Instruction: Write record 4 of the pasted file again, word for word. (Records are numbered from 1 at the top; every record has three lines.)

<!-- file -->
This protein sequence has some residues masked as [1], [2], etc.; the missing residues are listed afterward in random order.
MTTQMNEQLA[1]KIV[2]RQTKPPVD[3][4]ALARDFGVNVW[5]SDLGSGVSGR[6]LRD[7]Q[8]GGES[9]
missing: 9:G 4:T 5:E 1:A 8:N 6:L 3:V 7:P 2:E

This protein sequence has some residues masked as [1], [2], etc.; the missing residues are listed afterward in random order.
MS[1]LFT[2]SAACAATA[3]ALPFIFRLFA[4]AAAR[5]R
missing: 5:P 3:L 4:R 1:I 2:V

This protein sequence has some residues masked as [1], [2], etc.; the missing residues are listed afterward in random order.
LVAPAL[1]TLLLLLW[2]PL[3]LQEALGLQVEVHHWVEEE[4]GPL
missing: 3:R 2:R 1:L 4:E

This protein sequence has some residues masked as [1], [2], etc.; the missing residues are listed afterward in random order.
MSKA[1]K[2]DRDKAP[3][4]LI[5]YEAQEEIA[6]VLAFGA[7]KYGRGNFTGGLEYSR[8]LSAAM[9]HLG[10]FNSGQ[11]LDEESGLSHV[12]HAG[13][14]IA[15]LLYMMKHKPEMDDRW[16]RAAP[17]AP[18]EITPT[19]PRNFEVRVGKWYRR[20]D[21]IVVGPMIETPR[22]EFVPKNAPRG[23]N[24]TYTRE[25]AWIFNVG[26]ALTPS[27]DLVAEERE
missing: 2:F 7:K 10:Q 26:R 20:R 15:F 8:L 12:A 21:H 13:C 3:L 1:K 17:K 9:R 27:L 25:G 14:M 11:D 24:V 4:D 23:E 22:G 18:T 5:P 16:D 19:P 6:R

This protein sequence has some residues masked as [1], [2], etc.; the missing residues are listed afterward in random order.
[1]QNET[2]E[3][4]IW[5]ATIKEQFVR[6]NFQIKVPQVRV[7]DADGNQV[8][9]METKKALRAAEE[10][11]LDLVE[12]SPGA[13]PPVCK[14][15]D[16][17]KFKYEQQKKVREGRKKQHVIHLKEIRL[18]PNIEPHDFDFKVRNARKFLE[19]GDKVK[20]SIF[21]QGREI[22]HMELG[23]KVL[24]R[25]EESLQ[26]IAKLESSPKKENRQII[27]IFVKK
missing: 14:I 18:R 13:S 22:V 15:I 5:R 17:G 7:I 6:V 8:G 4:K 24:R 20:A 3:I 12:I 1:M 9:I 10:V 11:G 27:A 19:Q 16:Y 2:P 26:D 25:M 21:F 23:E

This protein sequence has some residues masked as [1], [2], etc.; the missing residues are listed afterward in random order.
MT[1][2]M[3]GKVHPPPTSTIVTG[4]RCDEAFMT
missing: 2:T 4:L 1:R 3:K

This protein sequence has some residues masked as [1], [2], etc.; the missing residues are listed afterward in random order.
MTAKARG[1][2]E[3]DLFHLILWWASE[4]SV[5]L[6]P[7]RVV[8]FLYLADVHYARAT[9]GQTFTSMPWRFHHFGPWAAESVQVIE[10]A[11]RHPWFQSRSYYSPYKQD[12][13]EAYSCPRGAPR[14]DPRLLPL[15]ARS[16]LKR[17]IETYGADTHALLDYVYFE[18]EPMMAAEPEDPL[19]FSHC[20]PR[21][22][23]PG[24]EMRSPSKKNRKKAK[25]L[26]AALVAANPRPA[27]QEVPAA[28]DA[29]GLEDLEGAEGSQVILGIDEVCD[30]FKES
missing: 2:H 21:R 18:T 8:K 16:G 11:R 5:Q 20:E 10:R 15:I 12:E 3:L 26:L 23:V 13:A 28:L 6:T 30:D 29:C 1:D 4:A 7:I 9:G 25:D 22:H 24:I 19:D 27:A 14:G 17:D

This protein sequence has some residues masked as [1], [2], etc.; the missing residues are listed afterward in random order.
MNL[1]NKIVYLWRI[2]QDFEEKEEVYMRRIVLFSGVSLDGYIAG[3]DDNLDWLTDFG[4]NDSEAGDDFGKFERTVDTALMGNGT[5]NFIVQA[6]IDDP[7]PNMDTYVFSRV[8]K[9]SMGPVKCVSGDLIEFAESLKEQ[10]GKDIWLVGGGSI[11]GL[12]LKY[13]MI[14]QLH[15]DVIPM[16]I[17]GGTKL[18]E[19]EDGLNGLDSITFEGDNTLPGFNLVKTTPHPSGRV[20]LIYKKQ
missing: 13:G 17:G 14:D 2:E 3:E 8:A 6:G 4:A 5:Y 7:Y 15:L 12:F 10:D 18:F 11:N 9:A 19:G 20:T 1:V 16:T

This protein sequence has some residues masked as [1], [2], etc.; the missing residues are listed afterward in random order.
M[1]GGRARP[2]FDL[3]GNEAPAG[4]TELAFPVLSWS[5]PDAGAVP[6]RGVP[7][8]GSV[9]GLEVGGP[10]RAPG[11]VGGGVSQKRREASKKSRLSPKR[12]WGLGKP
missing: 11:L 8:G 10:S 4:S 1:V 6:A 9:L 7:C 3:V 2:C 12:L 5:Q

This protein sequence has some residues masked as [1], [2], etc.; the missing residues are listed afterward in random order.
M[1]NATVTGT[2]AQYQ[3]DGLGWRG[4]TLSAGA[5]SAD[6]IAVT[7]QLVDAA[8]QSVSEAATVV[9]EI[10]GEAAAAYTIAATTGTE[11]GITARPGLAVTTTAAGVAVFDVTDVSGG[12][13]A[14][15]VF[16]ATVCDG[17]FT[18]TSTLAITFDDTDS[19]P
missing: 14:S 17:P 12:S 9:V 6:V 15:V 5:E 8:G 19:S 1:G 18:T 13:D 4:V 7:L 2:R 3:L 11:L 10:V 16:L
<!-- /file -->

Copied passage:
This protein sequence has some residues masked as [1], [2], etc.; the missing residues are listed afterward in random order.
MSKA[1]K[2]DRDKAP[3][4]LI[5]YEAQEEIA[6]VLAFGA[7]KYGRGNFTGGLEYSR[8]LSAAM[9]HLG[10]FNSGQ[11]LDEESGLSHV[12]HAG[13][14]IA[15]LLYMMKHKPEMDDRW[16]RAAP[17]AP[18]EITPT[19]PRNFEVRVGKWYRR[20]D[21]IVVGPMIETPR[22]EFVPKNAPRG[23]N[24]TYTRE[25]AWIFNVG[26]ALTPS[27]DLVAEERE
missing: 2:F 7:K 10:Q 26:R 20:R 15:F 8:L 12:A 21:H 13:C 3:L 1:K 17:K 9:R 27:L 25:G 14:M 11:D 24:V 4:D 23:E 22:G 18:T 5:P 16:D 19:P 6:R